Monday, September 01, 2014

Memory Bank: The Strange Change Machine (Mattel; 1967)

When I was about six or seven, back in the mid-1970s, I would often visit my granny and grandpa’s house in Verona, New Jersey on Sunday afternoons. My uncle Larry lived there as well, and he was always very gracious about sharing his toys with me when I came over.

And there was one toy Larry owned that I always wanted to play with on those weekend visits: Mattel's A Strange Change Toy Featuring The Lost World.

This "electrical toy,” manufactured in 1967 is actually but a small hot plate or heating chamber of sorts.  

But the box art colorfully describes the mechanism as a "mysterious strange change machine" that "changes time capsules" and offers you -- a mad scientist -- "the opportunity to create 16 hidden wonders of the lost world" as they "appear and disappear into capsules over and over again."

What this comes down to, essentially, is this: with a pair of blue plastic tongs (included), you would insert small red, yellow and green "capsules" into the heating chamber (and on top of the hot plate).  As they heated up, the cubes would unfold in glorious slow-motion into the shapes of plastic monsters, dinosaurs, bugs, and other creatures.

The box also reads: "Discovered to date: Membrane Men, Fragments of Space Creatures... Crawlers... fliers... Skeletons of Human Types.... Mummies... Robots."  So you had a lot of neat monsters to choose from, though I was always partial to the dinosaurs.

So as you can likely imagine, A Strange Change Toy was a genre-style product of tremendous fun, even if it was very easy to burn yourself on the strange change machine. I always considered getting burned finger-tips a badge of honor, actually.  By the same token, this toy could never be sold to children today without parents complaining about it, I suspect.  It probably wasn't overly safe -- especially if left plugged in -- but it made for hours of fun.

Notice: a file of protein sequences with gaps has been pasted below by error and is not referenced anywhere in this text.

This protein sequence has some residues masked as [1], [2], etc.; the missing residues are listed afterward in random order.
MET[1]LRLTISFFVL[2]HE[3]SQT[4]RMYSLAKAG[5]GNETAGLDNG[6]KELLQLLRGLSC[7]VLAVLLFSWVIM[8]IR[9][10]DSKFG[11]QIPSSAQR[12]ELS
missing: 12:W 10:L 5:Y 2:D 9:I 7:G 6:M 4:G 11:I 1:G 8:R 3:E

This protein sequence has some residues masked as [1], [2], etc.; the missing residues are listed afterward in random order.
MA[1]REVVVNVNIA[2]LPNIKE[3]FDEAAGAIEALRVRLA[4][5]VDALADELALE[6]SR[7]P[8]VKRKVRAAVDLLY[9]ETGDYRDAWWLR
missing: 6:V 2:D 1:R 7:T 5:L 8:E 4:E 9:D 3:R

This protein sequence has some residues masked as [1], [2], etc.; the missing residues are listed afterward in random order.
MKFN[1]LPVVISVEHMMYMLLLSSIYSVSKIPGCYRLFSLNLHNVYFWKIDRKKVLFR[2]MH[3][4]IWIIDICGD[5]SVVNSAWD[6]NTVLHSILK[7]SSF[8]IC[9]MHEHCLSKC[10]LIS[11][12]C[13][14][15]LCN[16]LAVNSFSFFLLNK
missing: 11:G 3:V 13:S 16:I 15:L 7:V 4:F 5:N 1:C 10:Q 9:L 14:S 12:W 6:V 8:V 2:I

This Mattel invention also came complete with a "compressor" on the red heating unit so you could crush the 16 hidden wonders back into their original cube forms and start all over again.


Mattel's "A Strange Change" Toy also came equipped with a green 3-D Base for your plastic lost world creatures to inhabit, and a landscape map of the lost world that you could hang as background to the base. As a little one, I was as enamored of the 3-D base as I was with the toy, because it gave my dinosaurs a prehistoric-looking home.

The instructions read: "The Green 3-D base is the lost world home for all the creatures. For more lost world strange change fun, play with your creatures on the colorful map of the lost world on the other side of this sheet!"

Today, there could be a Strange Change app for our iPhones, I suppose, but Joel and I still occasionally get the old Strange Change Machine down off the shelf in my home office and then burn our finger-tips together for a while.


  1. I so missed out on some great toys.

  2. Anonymous5:35 PM

    Me and my brother spent hours playing with this game. And yeah - it could never be sold today with all the child protection bs, but IT WAS FUN!!!!!